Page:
A total of 58 percent of respondents said they would oppose the elimination of the scholarship programs.

The state teachers unions have long fought the existence of the scholarship programs. They claim they violate the constitutional separation of church and state by allowing state resources to find its way to religious schools in the form of tuition. They also argue that private school scholarships steal money from public schools.

The public obviously sees things differently.

“The poll results show that Wisconsin citizens value choice and competition in education,” said Kyle Olson, publisher of “They also show that the people believe students, regardless of race or economic background, deserve the same type of high-quality education that wealthier people can afford.

“The unions, the education establishment and their apologists, who want to keep kids trapped in a lot of failing traditional schools, are clearly on the wrong side of public opinion.”

Solid majorities want education reform

Strong majorities of respondents also expressed support for several public school reform concepts.

These results could help provide a roadmap for Walker and Republican lawmakers as they plan their educational agenda for the new legislative session.

For instance, 80 percent supported the idea of having the state assign traditional letter grades (A, B, C, D, F) to schools, based on their academic performance.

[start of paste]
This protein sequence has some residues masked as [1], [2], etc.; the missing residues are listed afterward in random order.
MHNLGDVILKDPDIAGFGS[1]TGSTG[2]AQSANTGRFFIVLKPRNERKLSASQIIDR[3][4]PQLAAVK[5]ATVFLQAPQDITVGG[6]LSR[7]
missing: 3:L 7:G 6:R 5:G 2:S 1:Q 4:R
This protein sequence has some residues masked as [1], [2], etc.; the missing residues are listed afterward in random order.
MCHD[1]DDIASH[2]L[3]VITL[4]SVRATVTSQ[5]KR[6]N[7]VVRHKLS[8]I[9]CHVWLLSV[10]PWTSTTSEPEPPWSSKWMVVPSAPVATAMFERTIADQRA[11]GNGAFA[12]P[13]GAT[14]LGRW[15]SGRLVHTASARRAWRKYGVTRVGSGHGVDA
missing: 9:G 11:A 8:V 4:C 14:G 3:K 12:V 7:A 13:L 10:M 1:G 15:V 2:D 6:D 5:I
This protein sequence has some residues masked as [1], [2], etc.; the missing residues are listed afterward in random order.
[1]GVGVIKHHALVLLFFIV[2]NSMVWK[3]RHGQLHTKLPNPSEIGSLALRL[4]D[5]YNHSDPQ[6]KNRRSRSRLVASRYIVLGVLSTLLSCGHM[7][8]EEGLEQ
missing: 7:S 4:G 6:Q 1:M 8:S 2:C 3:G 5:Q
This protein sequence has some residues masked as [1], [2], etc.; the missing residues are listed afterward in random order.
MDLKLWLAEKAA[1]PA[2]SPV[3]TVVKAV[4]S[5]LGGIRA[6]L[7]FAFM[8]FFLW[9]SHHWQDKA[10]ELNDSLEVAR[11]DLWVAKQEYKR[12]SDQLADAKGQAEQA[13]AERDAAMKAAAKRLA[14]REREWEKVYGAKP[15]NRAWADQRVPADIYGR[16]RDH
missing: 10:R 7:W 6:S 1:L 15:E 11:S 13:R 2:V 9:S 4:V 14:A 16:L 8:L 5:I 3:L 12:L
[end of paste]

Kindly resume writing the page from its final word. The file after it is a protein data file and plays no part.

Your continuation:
Seventy-two percent supported the idea of using student performance data to evaluate teachers and principals and compensating those employees based on their performance.

A huge 85 percent majority supported the idea of dumping the “last in, first out” layoff policy for public school teachers in favor of a system that bases layoffs on performance.

Respondents had mixed views on the performance of Wisconsin public schools. Sixty-two percent gave their local school districts a grade of “A” or “B” on performance, but only 51 percent said public schools across the state deserve such a grade.

The main difference came in Milwaukee County, where only 32 percent of respondents gave their public schools an “A” or “B” and 30 percent assigned those grades to all Wisconsin public schools.